OSHA requirements are set by statute, standards and regulations. Our interpretation letters explain these requirements and how they apply to particular circumstances, but they cannot create additional employer obligations. This letter constitutes OSHA's interpretation of the requirements discussed. Note that our enforcement guidance may be affected by changes to OSHA rules. Also, from time to time we update our guidance in response to new information. To keep apprised of such developments, you can consult OSHA's website at https://www.osha.gov.

April 30, 1993

The Honorable Edward M. Kennedy
United States Senate
Washington, D.C. 20510

Dear Senator Kennedy:

This is in response to your letter of April 2, which you wrote on behalf of your constituent, Dr. William J. Hartigan. Dr. Hartigan contacted you to obtain "definitive guidelines for the proper handling of Podiatric Medical debris such as toenail particles and nail dust."

Specifically, Dr. Hartigan asked if toenail particles are considered to be "biological hazardous debris that requires some type of containment or disposal." He also asked if there has ever been any investigation into the transmission of Human Immunodeficiency Virus (HIV) and hepatitis B virus (HBV) from the nail dust generated during podiatric procedures.

The Occupational Safety and Health Administration (OSHA) regulation 29 CFR 1910.1030, "Occupational Exposure to Bloodborne Pathogens," was issued to protect employees from transmission of these viruses in December of 1991. It requires that employers implement certain controls to protect occupationally exposed employees from the hazards of bloodborne pathogens. Occupational exposure is defined as the reasonably anticipated skin, eye, mucous membrane, or parenteral contact with blood or other potentially infectious materials (OPIM) that may result from the performance of an employee's duties. Toenail particles would be considered OPIM only if they are contaminated with blood or other blood components such as exudates from wounds.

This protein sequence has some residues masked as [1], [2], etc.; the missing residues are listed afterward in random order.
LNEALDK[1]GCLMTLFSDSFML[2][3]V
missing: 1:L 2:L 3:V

The bloodborne pathogens standard also requires the correct disposal of regulated waste. However, toenail particles may not qualify as regulated waste. Regulated waste is defined as liquid or semi-liquid blood or OPIM; items contaminated with blood or OPIM and which would release these substances in a liquid or semi-liquid state if compressed; items that are caked with dried blood or OPIM and are capable of releasing these materials during handling; contaminated sharps; and pathological and micro-biological wastes containing blood or OPIM. When the toenail particles in Dr. Hartigan's practice do not meet this definition, he may dispose of them as ordinary trash without violating any OSHA regulations.

Dr. Hartigan also enclosed an article regarding the health hazards of nail dust inhalation and asked whether OSHA has evaluated the risks relative to nail dust inhalation. OSHA has not evaluated the specific risks associated with nail dust inhalation, and is not planning any specific action concerning the matter.

We hope this information is responsive to your constituent's concerns.


Roger A. Clark, Director
Directorate of Compliance Programs